Long past bedtime for a stay-at-home mom with three kids, Allison D. Broadbent was huddled over her computer last month, typing away. Her printer spit out the news that would soon reach 154 homes in and around Fultonham Circle: The School Board wants to send our kids to a new school outside the neighborhood.

The next day the phone lines lit up in and around the Ashburn Village cul-de-sac, and a swiftly organized phone tree targeted School Board members. Board member Edward J. Kiley (Mercer) got seven calls. Chairman Joseph W. Vogric (Dulles) got 20, including the guy who called at 10:30 at night when Vogric was at a board meeting and left four messages on his answering machine before he was through stating his case.

"There are over 5,000 homes in the village," said Broadbent, who moved here from Centreville four years ago. "Why would they want to take our 154 homes out of the boundary?"

At the next board meeting, 70 residents showed up. There was no yelling and no name-calling. But the message was clear: Do not move our children from Dominion Trail Elementary School--their local campus--to Mill River Elementary, which is now under construction.

"The importance of the sense of community will be torn apart as our children are dispersed," said Ed Trexler, a Dominion Trail parent whose daughter has attended three elementary schools in four years.

On Tuesday, school officials will recommend boundary lines for the new school, and Fultonham Circle won't be part of it, said Sam Adamo, director of planning and legislative services for the district. Instead, he said he will recommend moving students from other elementary schools, including Sanders Corners and Hillside, which are facing a more immediate space crunch.

Although Broadbent and her neighbors can relax, their organized campaign demonstrates how the threat of a boundary change can mobilize a community.

Redistricting students is an annual event in Loudoun, where three or four new schools are scheduled to open every year. To ease crowding at existing campuses and to fill up space in a new school's gleaming classrooms, officials redraw boundary lines to decide which students will attend what schools.

But emotions are at full throttle when PTAs and Boy Scout troops are scattered among campuses, when children can no longer walk to schools and when child care and after-school routines are disrupted.

More than that, a school takes on a greater identity in a field of winding subdivisions with no true community center.

"If they went to this other school, then we'd really lose that whole feeling of being in this community," Broadbent said in an interview last week, "and you don't find that much in this day and age."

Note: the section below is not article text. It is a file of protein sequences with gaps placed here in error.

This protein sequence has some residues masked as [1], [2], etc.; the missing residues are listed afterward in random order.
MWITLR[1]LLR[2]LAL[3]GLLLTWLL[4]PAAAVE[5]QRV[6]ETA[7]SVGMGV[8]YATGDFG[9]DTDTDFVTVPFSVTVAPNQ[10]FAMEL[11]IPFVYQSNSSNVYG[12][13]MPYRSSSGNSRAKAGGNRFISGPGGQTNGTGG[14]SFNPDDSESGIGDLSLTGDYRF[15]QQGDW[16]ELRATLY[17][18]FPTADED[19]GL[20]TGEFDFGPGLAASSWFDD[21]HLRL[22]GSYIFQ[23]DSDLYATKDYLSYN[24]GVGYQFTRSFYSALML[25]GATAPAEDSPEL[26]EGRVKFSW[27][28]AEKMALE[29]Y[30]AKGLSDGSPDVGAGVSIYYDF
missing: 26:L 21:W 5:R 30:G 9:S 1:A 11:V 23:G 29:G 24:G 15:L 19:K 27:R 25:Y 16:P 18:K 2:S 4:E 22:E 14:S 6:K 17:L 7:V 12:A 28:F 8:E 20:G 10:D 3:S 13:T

School Board members said that drawing boundary lines is one of the worst tasks they face in their elected post. "No matter what you decide," Kiley said, "someone's going to lose. Someone's going to be unhappy."

Vogric said his philosophy is to "move the least amount of kids the least number of times."

The process works this way: Adamo's staff suggests four scenarios of how boundary lines should be drawn. After several public hearings, Adamo recommends one of the four suggestions to the School Board, which makes the final decision. Another hearing is held before board members decide. They can accept Adamo's recommendation, tweak it or come up with different boundary lines.

The board will vote Dec. 14 on Mill Run boundaries. The new school will open in August 2000 in the Broadlands area.

School Board members say the boundary process is much more fair than it was just two years ago. Then, deliberations would begin after the staff brought a recommendation to the board. That left the public little time to influence where the lines were drawn.

"Things were much more rancorous than they are now," Kiley said.

Maria Madigan, who did not want her two children switched from Dominion Trail to Mill Run, said she was impressed that Adamo agreed to meet with the neighbors late last week--and that he hung around for nearly two hours answering their questions.

"They were really very open and very gracious about listening to us," she said.

Adamo said he is well aware of the emotions that boundary changes evoke: "You're dealing with somebody's most important possession--their child."